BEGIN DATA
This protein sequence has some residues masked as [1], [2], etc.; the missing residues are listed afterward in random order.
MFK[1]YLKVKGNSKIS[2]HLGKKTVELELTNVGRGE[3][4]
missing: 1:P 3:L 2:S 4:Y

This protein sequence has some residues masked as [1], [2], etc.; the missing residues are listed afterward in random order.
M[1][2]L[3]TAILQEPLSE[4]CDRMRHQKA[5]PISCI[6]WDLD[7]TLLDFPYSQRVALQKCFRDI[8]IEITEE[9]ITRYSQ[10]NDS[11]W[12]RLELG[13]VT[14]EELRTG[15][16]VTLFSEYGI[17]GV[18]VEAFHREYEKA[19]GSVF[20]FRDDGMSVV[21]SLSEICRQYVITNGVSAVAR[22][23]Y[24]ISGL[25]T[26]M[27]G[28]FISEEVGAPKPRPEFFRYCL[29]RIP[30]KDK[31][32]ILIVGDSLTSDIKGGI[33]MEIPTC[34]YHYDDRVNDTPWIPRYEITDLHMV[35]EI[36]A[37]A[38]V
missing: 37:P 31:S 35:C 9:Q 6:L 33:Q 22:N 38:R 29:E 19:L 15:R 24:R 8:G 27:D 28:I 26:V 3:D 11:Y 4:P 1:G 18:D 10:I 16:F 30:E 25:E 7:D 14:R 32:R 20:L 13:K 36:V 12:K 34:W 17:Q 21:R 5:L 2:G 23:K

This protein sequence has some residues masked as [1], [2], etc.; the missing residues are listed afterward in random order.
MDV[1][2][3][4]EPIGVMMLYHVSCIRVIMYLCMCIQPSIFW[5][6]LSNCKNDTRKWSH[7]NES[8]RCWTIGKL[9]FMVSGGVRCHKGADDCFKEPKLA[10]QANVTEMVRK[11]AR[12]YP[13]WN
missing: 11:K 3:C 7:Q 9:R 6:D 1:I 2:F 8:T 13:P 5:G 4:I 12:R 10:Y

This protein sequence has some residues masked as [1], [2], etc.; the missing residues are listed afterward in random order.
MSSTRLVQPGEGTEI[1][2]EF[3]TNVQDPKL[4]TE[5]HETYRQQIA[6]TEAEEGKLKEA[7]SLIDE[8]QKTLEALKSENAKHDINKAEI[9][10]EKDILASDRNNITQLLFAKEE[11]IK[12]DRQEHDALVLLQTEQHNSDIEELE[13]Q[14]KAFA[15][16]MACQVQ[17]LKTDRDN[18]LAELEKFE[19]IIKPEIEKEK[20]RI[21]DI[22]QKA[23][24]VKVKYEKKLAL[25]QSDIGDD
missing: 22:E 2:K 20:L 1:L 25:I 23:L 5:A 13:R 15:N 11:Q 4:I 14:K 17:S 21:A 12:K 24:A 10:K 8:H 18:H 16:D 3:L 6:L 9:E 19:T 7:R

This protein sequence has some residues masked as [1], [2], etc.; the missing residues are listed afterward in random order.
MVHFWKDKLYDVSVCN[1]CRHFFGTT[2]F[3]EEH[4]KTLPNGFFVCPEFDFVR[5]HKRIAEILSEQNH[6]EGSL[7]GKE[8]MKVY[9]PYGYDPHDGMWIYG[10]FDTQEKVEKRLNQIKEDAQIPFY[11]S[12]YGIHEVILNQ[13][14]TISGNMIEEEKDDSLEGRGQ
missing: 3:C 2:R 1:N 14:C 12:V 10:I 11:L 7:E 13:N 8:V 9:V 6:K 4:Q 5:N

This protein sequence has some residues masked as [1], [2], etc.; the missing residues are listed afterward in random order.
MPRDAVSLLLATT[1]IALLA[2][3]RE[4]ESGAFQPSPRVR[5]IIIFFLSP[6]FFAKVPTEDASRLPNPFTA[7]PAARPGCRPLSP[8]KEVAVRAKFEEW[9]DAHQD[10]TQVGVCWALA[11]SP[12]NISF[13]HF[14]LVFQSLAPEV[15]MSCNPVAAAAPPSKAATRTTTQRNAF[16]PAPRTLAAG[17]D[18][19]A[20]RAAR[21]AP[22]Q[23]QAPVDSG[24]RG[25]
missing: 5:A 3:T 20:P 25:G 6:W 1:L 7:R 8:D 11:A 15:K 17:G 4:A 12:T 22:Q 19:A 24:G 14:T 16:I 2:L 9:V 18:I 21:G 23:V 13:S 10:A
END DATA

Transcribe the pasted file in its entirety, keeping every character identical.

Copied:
This protein sequence has some residues masked as [1], [2], etc.; the missing residues are listed afterward in random order.
MFK[1]YLKVKGNSKIS[2]HLGKKTVELELTNVGRGE[3][4]
missing: 1:P 3:L 2:S 4:Y

This protein sequence has some residues masked as [1], [2], etc.; the missing residues are listed afterward in random order.
M[1][2]L[3]TAILQEPLSE[4]CDRMRHQKA[5]PISCI[6]WDLD[7]TLLDFPYSQRVALQKCFRDI[8]IEITEE[9]ITRYSQ[10]NDS[11]W[12]RLELG[13]VT[14]EELRTG[15][16]VTLFSEYGI[17]GV[18]VEAFHREYEKA[19]GSVF[20]FRDDGMSVV[21]SLSEICRQYVITNGVSAVAR[22][23]Y[24]ISGL[25]T[26]M[27]G[28]FISEEVGAPKPRPEFFRYCL[29]RIP[30]KDK[31][32]ILIVGDSLTSDIKGGI[33]MEIPTC[34]YHYDDRVNDTPWIPRYEITDLHMV[35]EI[36]A[37]A[38]V
missing: 37:P 31:S 35:C 9:Q 6:L 33:Q 22:N 38:R 29:E 19:L 15:R 24:R 8:G 27:D 28:I 26:V 3:D 11:Y 4:P 1:G 18:D 10:I 16:F 30:E 25:E 7:D 14:R 32:R 20:L 13:K 36:V 12:K 34:W 17:Q 21:R 5:L 2:G 23:K

This protein sequence has some residues masked as [1], [2], etc.; the missing residues are listed afterward in random order.
MDV[1][2][3][4]EPIGVMMLYHVSCIRVIMYLCMCIQPSIFW[5][6]LSNCKNDTRKWSH[7]NES[8]RCWTIGKL[9]FMVSGGVRCHKGADDCFKEPKLA[10]QANVTEMVRK[11]AR[12]YP[13]WN
missing: 11:K 3:C 7:Q 9:R 6:D 1:I 2:F 8:T 13:P 5:G 4:I 12:R 10:Y

This protein sequence has some residues masked as [1], [2], etc.; the missing residues are listed afterward in random order.
MSSTRLVQPGEGTEI[1][2]EF[3]TNVQDPKL[4]TE[5]HETYRQQIA[6]TEAEEGKLKEA[7]SLIDE[8]QKTLEALKSENAKHDINKAEI[9][10]EKDILASDRNNITQLLFAKEE[11]IK[12]DRQEHDALVLLQTEQHNSDIEELE[13]Q[14]KAFA[15][16]MACQVQ[17]LKTDRDN[18]LAELEKFE[19]IIKPEIEKEK[20]RI[21]DI[22]QKA[23][24]VKVKYEKKLAL[25]QSDIGDD
missing: 22:E 2:K 20:L 1:L 25:I 23:L 5:A 13:R 15:N 11:Q 4:I 14:K 17:S 21:A 12:K 24:A 10:K 8:H 18:H 16:D 3:L 6:L 9:E 19:T 7:R

This protein sequence has some residues masked as [1], [2], etc.; the missing residues are listed afterward in random order.
MVHFWKDKLYDVSVCN[1]CRHFFGTT[2]F[3]EEH[4]KTLPNGFFVCPEFDFVR[5]HKRIAEILSEQNH[6]EGSL[7]GKE[8]MKVY[9]PYGYDPHDGMWIYG[10]FDTQEKVEKRLNQIKEDAQIPFY[11]S[12]YGIHEVILNQ[13][14]TISGNMIEEEKDDSLEGRGQ
missing: 3:C 2:R 1:N 14:C 12:V 10:I 11:L 7:E 13:N 8:V 9:V 6:K 4:Q 5:N

This protein sequence has some residues masked as [1], [2], etc.; the missing residues are listed afterward in random order.
MPRDAVSLLLATT[1]IALLA[2][3]RE[4]ESGAFQPSPRVR[5]IIIFFLSP[6]FFAKVPTEDASRLPNPFTA[7]PAARPGCRPLSP[8]KEVAVRAKFEEW[9]DAHQD[10]TQVGVCWALA[11]SP[12]NISF[13]HF[14]LVFQSLAPEV[15]MSCNPVAAAAPPSKAATRTTTQRNAF[16]PAPRTLAAG[17]D[18][19]A[20]RAAR[21]AP[22]Q[23]QAPVDSG[24]RG[25]
missing: 5:A 3:T 20:P 25:G 6:W 1:L 7:R 8:D 11:A 15:K 17:G 4:A 12:T 22:Q 19:A 24:G 14:T 16:I 2:L 9:V 18:I 21:G 23:V 13:S 10:A